Friday, December 7, 2012

Saying Much With Little

Friends, thank you to everyone who came out to the Holiday Open Studio last Friday! The night was such a fun way to catch up, share some art and toast the future!

This week I am back to work on holiday commissions. I've told you before how I love the challenge of finishing art under the pressure of a deadline. There is nothing like slapping on the last few brushstrokes, and crossing my fingers that a painting is dry enough to ship in the morning. I relish that adrenaline, but every holiday season I run up against the same problem.

A painting sings when it strikes that perfect balance between giving 'too much' and 'not enough' information. There is a temptation when working on depictions of real people or places for someone else though, to include more detail than necessary. The subconscious thought process goes something like this: "Mrs. X wants me to paint a portrait of her son, therefore I must be accountable for every last one of his eyelashes and freckles."
John Singer Sargent: master of the subtle portrait
Of course this logic is completely ridiculous! A person or place is more than the sum total of its parts. The job of the artist is to shift through mountains of visual information and re-present/highlight only the most  important or interesting details.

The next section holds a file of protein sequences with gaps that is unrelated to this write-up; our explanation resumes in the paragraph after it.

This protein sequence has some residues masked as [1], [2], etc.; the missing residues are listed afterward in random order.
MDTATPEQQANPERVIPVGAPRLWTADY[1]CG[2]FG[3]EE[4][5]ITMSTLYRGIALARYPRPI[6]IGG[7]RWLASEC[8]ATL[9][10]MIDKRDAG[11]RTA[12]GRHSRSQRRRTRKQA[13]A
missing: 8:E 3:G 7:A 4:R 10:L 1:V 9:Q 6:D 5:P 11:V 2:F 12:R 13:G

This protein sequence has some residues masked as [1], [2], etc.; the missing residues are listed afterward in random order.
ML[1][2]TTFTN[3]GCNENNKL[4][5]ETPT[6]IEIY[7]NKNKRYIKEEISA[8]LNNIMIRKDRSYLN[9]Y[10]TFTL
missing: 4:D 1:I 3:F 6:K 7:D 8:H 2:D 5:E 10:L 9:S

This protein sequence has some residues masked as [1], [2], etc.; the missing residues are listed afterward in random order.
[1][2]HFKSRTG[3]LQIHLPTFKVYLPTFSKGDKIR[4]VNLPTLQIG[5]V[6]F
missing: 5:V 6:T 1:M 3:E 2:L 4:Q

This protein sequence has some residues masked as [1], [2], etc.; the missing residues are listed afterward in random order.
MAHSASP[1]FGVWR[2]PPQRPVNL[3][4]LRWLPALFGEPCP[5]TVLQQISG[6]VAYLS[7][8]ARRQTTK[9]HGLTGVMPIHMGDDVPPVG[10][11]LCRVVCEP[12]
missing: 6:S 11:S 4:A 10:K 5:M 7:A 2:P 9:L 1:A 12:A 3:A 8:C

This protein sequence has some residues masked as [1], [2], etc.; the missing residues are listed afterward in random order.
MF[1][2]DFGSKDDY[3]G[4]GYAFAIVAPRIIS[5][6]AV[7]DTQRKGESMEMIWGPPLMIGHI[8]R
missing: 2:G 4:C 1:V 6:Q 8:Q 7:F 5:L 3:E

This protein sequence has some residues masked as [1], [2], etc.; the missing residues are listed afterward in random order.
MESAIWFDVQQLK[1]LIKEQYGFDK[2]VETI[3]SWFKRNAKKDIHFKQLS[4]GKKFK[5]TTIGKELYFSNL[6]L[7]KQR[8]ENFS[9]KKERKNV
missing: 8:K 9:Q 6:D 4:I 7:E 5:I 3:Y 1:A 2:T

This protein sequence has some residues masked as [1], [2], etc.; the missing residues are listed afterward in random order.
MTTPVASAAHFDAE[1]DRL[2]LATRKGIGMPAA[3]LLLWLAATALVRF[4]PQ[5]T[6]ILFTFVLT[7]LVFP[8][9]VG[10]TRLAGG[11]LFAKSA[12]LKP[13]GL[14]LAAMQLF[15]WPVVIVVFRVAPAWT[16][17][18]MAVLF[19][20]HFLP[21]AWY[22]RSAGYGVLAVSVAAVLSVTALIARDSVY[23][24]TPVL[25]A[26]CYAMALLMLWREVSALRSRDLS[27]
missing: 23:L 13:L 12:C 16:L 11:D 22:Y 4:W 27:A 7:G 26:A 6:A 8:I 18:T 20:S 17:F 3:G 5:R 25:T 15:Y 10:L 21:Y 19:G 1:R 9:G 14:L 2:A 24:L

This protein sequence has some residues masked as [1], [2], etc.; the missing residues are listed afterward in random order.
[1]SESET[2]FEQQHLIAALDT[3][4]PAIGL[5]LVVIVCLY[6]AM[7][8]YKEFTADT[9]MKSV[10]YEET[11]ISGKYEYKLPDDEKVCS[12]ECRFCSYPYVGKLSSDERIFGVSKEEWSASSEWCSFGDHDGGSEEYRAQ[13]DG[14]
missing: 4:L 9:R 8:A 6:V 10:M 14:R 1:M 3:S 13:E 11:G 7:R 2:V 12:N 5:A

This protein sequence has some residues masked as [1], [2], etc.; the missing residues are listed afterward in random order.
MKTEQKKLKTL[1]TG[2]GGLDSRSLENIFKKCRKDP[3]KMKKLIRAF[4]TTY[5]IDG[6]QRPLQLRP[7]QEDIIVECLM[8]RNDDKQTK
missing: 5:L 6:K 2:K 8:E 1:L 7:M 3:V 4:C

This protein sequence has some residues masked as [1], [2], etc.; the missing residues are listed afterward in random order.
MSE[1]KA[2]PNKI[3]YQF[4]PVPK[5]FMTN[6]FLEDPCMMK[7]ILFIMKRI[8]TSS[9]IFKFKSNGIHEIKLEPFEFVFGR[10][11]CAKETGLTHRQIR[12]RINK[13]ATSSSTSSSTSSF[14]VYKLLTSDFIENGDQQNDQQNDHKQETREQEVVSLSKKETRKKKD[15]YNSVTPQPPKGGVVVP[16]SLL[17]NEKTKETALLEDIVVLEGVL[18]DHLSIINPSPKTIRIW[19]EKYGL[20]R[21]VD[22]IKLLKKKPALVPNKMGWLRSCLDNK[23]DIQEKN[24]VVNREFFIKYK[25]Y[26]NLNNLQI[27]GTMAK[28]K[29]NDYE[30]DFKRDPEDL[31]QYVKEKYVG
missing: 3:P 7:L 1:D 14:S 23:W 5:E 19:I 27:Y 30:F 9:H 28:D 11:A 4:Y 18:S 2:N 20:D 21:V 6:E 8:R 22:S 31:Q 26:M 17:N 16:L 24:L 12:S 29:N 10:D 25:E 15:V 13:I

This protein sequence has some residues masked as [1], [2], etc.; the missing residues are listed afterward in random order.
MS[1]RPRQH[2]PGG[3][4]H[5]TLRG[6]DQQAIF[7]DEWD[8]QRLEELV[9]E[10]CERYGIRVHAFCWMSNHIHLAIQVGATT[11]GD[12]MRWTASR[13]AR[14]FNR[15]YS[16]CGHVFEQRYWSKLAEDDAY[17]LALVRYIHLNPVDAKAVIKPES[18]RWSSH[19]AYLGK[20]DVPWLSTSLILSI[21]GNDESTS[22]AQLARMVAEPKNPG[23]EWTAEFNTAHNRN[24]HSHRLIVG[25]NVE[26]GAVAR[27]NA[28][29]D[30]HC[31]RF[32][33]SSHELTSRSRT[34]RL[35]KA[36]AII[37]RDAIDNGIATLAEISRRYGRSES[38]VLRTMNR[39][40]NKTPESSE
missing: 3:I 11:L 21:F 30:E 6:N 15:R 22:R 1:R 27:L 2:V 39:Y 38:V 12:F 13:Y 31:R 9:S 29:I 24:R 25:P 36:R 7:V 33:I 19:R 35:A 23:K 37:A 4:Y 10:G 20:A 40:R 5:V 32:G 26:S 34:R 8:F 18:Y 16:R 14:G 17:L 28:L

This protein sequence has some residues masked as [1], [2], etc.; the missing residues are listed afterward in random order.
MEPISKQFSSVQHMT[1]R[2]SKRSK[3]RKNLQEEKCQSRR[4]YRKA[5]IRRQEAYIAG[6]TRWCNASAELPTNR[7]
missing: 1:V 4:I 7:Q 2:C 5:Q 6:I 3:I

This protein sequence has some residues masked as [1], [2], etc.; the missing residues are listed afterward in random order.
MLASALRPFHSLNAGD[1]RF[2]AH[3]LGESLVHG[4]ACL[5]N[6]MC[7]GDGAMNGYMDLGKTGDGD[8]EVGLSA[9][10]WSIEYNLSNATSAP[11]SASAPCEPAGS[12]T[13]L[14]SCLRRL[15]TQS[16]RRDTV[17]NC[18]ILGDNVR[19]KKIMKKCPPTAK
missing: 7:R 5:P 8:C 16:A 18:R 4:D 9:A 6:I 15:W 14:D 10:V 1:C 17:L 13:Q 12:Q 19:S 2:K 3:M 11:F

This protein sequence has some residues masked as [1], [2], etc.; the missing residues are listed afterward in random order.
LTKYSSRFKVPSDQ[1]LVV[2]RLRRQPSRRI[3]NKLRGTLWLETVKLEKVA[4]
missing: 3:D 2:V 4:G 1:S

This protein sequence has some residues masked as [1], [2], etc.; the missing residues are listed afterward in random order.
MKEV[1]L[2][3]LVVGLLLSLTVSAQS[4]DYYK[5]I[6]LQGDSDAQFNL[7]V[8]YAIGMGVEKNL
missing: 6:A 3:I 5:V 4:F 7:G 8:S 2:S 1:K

Richard Diebenkorn had a genius for conveying the simple. The importance of that cardamon orange plane against the cobalt sky would be completely lost if he had made this a painting about details.

this article from the Greater Good blog, I was struck by words to that effect: 
 (A)n author/artist used his or her skills to convey much with little—to articulate a complicated human condition in a few words, to relay reams of information in a few pictures, to turn a single memorable mental image into a take-it-with-you tool for understanding the soul and navigating change. And that, I suspect, may be the key takeaway for generating and sharing insights: it’s about finding a simple way to help a reader, an audience, a fellow human being make sense of complex things.
I've been awful about posting, but next week I promise to share a few "complex things" that I've broken down a bit!

1 comment:

  1. awesome post about the incredible need for art in our lives


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